Finally, we have the “don’t you want to give to your community?” angle. Yes, I do. Yes, I speak for free or at a reduced rate probably more than I should. I also look for other ways to receive benefit that the conference organizer can provide, e.g. a professional video of my session or a couple of extra hotel nights at a really nice conference location. But, unfortunately, supporting your professional community doesn’t pay the bills.

The next time you (yes, you, you know who I’m talking to) are planning an event, build some money into your budget to pay speakers. When you ask someone to present, offer them up front specific compensation for their expenses and their time and expertise. The message that you value their presence at your event, rather than taking them for granted, will speak volumes.

Photo attribution: Flickr user danmoyle

How can we better support event professionals?

baby holding finger - thtstudios - 151079254_5486c264e7How can #eventprofs help guide/mentor those new to the industry? was the topic of a fascinating August 5 #eventprofs chat† (archive), moderated by the “Queen of EIR“, Jenise Fryatt. The chat was noteworthy for its energy around two initiatives that emerged during our hour together:

  • An online resource for answering event industry questions
  • An online resource for matching volunteer mentors and mentees

Responding to the energy, I registered the domain www.eventprofsanswers.com during the chat and set up a skeleton website. As you can read in the archive, many chat participants were enthusiastic about this action, and asked how they could help move these initiatives forward.

Since the chat, I’ve had offline discussions about developing the website. Most correspondents have been positive, though a minority has expressed some reservations.

Here are some of my conclusions and questions arising from the discussion so far:

  • I think it’s important to have the widest possible initial discussion before proceeding further. We need to find out what other #eventprofs think, and hear from professional association members and the associations themselves.
  • I’m not aware of significant attempts to use online technologies to address the two initiatives, other than the ad hoc use of Tweeted questions using the #eventprofs and allied hashtags. Perhaps there are existing resources we’re not aware of?
  • There seems to be evidence that some event professionals, especially perhaps those who entered the industry through non-conventional paths (like me), would appreciate a central online location for posting questions and finding appropriate mentors (either online or face to face). How easy has it been for you to get your events-related questions answered? What has your experience been with the availability of and satisfaction with existing industry mentoring programs?
  • I have already received a number of individual and association chapter offers of support (thank you everyone!) If you would like these initiatives to be implemented in some fashion, what are you willing to contribute to making this happen?
  • Do you have suggestions for additional online initiatives that would address event professionals’ needs?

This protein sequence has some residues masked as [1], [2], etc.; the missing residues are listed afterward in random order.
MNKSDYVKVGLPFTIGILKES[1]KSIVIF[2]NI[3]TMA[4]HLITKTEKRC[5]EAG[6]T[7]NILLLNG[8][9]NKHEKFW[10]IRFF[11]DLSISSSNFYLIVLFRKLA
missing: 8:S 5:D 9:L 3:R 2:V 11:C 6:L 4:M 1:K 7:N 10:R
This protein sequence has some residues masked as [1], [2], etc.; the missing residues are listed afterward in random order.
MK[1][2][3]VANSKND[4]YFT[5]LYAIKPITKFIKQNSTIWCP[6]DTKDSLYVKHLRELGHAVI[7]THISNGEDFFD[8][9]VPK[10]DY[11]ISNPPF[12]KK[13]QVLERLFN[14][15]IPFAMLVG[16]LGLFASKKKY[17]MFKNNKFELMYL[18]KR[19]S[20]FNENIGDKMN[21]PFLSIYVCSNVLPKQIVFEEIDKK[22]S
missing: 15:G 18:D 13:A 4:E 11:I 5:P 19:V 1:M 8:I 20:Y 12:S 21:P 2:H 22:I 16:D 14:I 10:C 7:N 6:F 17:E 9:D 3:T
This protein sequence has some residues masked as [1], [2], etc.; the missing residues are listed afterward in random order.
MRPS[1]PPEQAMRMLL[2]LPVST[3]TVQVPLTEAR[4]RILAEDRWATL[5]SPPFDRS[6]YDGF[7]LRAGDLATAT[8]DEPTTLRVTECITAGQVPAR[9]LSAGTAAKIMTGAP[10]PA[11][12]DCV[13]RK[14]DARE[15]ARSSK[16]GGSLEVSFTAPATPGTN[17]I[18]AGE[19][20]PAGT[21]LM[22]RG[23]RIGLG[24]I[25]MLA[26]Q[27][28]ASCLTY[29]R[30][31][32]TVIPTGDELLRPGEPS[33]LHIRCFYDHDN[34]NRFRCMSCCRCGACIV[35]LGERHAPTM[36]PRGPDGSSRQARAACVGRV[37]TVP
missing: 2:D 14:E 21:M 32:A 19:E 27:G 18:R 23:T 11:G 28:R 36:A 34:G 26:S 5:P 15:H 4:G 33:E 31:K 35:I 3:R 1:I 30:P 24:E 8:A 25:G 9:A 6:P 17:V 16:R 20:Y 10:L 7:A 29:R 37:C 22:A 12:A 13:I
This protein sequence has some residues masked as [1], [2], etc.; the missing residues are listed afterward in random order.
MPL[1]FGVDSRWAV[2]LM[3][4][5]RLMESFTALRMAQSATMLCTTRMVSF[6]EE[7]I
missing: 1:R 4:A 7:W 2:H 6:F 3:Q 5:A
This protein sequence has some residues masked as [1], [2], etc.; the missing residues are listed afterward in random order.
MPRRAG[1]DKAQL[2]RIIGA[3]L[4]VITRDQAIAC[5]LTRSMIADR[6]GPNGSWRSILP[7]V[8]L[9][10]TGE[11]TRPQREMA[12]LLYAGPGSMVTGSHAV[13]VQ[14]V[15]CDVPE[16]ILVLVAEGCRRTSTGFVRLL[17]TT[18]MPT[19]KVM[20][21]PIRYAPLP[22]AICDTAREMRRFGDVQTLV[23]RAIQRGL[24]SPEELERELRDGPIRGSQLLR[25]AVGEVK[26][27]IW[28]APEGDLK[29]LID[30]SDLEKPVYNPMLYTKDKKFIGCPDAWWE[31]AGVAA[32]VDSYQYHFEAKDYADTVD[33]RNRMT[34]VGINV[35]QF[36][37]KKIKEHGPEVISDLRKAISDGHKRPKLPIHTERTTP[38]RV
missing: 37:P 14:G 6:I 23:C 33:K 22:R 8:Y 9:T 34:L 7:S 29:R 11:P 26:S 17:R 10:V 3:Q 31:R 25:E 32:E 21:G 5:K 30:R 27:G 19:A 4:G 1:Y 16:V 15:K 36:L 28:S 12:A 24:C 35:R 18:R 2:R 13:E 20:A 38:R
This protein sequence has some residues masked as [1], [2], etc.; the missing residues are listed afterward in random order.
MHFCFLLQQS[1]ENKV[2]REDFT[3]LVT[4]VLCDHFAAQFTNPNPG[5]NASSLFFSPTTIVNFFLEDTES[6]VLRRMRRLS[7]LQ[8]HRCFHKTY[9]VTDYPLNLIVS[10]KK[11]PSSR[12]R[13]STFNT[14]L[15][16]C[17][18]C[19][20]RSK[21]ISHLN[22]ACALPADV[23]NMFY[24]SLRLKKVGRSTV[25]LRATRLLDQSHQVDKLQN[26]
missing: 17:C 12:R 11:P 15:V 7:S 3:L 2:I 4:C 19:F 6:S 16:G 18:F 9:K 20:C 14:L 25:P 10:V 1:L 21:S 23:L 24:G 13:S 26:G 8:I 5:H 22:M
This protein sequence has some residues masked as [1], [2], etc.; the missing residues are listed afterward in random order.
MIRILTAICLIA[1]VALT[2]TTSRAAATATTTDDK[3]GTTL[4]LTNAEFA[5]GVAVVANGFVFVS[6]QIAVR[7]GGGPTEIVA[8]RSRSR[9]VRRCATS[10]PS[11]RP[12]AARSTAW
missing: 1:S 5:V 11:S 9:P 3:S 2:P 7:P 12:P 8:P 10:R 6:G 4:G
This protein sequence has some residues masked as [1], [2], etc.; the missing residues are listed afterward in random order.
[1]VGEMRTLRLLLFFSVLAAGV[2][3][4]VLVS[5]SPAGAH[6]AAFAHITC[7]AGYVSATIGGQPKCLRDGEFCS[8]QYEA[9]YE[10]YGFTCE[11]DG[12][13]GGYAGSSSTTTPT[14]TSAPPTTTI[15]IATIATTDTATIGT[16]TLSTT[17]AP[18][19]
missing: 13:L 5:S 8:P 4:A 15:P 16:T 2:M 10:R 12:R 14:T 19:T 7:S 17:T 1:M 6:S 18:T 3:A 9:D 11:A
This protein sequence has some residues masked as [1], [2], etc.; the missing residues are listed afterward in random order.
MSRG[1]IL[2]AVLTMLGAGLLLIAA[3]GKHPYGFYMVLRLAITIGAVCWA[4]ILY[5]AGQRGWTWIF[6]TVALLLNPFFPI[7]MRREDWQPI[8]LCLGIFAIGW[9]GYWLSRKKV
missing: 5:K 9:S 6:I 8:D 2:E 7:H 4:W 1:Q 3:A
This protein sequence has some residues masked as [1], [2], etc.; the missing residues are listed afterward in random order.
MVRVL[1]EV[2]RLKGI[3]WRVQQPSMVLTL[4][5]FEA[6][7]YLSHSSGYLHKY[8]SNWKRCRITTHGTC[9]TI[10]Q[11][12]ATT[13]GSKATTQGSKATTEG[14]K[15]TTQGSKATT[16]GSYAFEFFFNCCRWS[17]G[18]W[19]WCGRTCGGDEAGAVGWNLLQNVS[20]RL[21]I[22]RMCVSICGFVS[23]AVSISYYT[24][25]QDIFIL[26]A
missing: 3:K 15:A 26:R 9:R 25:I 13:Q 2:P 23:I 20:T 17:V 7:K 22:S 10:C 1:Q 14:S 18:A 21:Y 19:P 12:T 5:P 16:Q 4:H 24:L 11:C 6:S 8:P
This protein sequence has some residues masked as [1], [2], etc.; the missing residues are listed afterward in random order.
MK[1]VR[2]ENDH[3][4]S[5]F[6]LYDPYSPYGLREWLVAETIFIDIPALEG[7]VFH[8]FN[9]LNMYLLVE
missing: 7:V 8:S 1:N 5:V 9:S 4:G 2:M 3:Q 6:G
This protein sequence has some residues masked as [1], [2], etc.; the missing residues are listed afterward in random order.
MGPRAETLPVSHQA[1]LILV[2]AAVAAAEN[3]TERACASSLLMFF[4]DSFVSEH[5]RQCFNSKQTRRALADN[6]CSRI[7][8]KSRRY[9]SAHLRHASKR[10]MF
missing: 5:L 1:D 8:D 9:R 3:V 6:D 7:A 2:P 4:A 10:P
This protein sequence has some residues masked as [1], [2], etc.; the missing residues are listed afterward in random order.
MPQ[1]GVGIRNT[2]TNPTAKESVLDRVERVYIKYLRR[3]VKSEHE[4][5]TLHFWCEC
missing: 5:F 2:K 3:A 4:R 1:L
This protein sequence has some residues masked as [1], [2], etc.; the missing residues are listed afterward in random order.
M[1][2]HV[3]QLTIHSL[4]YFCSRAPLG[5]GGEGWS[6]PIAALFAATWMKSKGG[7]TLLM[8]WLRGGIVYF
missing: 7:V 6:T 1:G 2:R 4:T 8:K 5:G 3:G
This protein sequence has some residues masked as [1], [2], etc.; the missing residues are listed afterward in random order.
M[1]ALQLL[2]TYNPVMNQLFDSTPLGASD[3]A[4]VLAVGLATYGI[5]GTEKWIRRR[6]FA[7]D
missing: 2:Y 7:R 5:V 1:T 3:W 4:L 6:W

• I want to make it clear that I am personally completely open to the process and the organizational structure used to implement these initiatives. Perhaps an online resource would be run by a group of volunteers, perhaps it could become part of an existing professional association’s online presence and services, perhaps it would remain an independent presence that is formally supported by an association’s staff. What do you think?

Lots of questions! I, and I believe the professional events community, would like to know your responses. Either comment below or write me privately if you prefer. I look forward to everyone’s input!

†The #eventprofs chat is held on Twitter each week on Tuesdays 9 – 10 p.m. EST and Thursdays 12 – 1 p.m. EST.

Image attribution: flickr user thtstudios

Crowdsourced site visit toolkit

toolbox - davemott - 4257800537_650aff5085_oI’ve just returned from a site visit for a June 2011 event in New Jersey, and on the drive home I thought it would be interesting to share the tools I bring when I’m checking out a possible location for an event.

And then I had a better idea.

Why not create a site visit toolkit that all event professionals could add to and improve?

With the wonders of Google Docs, this is an easy thing to do.

So, here’s the crowdsourced site visit toolkit. I’ve seeded it with my tools, but I’m sure there are plenty of neat tools and tips that I’ve missed that would improve the list. As far as I’m concerned, “tools” is defined loosely—feel free to add anything you’ve found useful when conducting a site visit for an upcoming event. You can add links to appropriate products and services that you’ve found useful with the Google Docs link buttonbutton on the Google Docs toolbar, and I’ve suggested a way to add tips as well.

I’ll leave the list as a publicly available document, though I may close it to further edits after contributions fall off.

So, crowdsource away!

(And don’t forget to add your name to the list of contributors!)

Image attribution: Flickr user davemott

Participant-driven association meetings presentation slides and resources

Here are the slides and resources from my June 18th 2010 presentation to the NE/SAE (New England Society of Association Executives) annual meeting held at the Colony Hotel, Kennebunkport, Maine:

Some Research about Face-to-Face Communication at Live Events.

Innovative Techniques in Conference Formats (slideshare).

NCDD’s Engagement Streams Framework helps people navigate the range of approaches that are available to them and make design choices that are appropriate for their circumstance and resources.

The Meeting of the Future.

On confidentiality: The Europe/Chatham House Rule.

Do You Allocate Enough Time for Interaction?

#eventprofs life-work balance survey results

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Having agreed to moderate an #eventprofs chat this evening, I thought I’d whip up a short, anonymous survey on #eventprofs’ life-work balance. I received 21 responses in the ten hours the survey was open, and here are the results:

1. How many days in a week do you normally work?

1

2. How many hours in a day do you normally work?

2

3. How many hours in a day do you spend traveling to work?

3

4. How do you feel about the amount of time you spend at work?

4

5. Do you ever miss out any quality time with your family or your friends because of pressure of work?

5

6. Does your organization offer any of the following options for work/life balance? Are there options you would like your organization to offer?

6

Other comments:

6other

7. On a scale from 1 (extremely poor) to 10 (extremely satisfied), how would you rate your current work-life balance?

7

8. Please add any additional comments about your work-life balance here.

8

Title image attribution: http://www.flickr.com/photos/seeveeaar/ / CC BY-ND 2.0

What issues make it hard for event professionals to maintain a healthy work-life balance? What has helped you or others ? Feel free to add your own comments!